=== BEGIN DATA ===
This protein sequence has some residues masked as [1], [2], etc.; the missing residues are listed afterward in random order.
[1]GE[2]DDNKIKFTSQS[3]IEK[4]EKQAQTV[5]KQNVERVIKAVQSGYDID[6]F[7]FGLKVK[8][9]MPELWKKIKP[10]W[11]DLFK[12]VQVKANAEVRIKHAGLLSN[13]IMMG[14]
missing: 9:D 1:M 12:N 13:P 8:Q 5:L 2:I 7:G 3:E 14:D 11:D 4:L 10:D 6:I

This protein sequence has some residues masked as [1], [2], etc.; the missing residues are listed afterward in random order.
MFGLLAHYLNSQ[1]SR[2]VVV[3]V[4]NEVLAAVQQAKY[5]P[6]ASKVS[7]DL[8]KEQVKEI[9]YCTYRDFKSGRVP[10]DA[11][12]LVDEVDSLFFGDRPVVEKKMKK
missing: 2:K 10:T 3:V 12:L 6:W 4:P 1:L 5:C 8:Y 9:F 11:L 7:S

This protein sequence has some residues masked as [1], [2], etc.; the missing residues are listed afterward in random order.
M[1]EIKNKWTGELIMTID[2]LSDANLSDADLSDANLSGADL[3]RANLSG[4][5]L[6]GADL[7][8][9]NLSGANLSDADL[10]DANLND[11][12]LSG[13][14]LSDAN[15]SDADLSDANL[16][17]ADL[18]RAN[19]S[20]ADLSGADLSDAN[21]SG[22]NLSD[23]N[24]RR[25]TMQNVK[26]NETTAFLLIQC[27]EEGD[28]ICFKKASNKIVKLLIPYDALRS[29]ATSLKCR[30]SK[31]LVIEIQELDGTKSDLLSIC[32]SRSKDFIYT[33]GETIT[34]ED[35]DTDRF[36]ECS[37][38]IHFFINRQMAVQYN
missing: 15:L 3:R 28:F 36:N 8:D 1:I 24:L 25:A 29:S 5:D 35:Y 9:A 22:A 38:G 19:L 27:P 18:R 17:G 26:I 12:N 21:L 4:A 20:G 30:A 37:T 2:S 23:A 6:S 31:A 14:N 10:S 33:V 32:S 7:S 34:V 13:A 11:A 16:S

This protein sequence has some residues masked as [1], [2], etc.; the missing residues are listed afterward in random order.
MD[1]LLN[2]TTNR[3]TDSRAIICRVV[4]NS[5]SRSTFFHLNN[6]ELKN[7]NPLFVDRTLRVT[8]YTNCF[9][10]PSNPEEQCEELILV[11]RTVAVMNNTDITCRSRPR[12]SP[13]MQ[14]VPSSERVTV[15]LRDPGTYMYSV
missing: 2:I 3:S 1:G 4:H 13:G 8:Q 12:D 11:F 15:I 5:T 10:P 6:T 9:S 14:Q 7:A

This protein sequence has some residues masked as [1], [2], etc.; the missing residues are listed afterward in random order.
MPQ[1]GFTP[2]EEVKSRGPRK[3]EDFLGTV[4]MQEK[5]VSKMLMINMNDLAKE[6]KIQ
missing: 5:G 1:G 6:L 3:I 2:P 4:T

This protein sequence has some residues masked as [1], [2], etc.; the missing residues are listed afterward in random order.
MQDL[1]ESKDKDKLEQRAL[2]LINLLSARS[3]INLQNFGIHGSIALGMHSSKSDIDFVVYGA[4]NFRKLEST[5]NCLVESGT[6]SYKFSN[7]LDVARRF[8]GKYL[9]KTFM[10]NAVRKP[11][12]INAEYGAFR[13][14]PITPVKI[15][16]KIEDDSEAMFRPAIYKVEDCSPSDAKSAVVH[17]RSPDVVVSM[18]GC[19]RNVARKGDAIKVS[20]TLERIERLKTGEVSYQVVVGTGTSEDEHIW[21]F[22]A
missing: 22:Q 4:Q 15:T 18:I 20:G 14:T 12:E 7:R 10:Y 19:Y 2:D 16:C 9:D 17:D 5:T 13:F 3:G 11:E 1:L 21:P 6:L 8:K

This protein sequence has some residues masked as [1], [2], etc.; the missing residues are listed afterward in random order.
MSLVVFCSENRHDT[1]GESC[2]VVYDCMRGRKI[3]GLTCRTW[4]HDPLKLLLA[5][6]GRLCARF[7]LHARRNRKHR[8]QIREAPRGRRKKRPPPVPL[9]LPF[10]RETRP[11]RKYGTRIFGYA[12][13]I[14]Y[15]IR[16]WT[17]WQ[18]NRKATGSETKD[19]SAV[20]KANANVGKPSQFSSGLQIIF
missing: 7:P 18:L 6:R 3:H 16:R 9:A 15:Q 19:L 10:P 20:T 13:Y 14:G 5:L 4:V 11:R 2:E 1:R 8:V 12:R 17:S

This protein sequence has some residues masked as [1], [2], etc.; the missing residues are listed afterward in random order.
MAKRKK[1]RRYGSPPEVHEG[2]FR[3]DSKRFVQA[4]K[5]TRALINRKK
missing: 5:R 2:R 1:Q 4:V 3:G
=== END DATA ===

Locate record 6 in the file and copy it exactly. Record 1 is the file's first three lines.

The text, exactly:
This protein sequence has some residues masked as [1], [2], etc.; the missing residues are listed afterward in random order.
MQDL[1]ESKDKDKLEQRAL[2]LINLLSARS[3]INLQNFGIHGSIALGMHSSKSDIDFVVYGA[4]NFRKLEST[5]NCLVESGT[6]SYKFSN[7]LDVARRF[8]GKYL[9]KTFM[10]NAVRKP[11][12]INAEYGAFR[13][14]PITPVKI[15][16]KIEDDSEAMFRPAIYKVEDCSPSDAKSAVVH[17]RSPDVVVSM[18]GC[19]RNVARKGDAIKVS[20]TLERIERLKTGEVSYQVVVGTGTSEDEHIW[21]F[22]A
missing: 22:Q 4:Q 15:T 18:I 20:G 14:T 12:E 7:R 10:Y 19:Y 2:D 16:C 9:D 17:D 5:T 13:F 3:G 11:E 1:L 21:P 6:L 8:K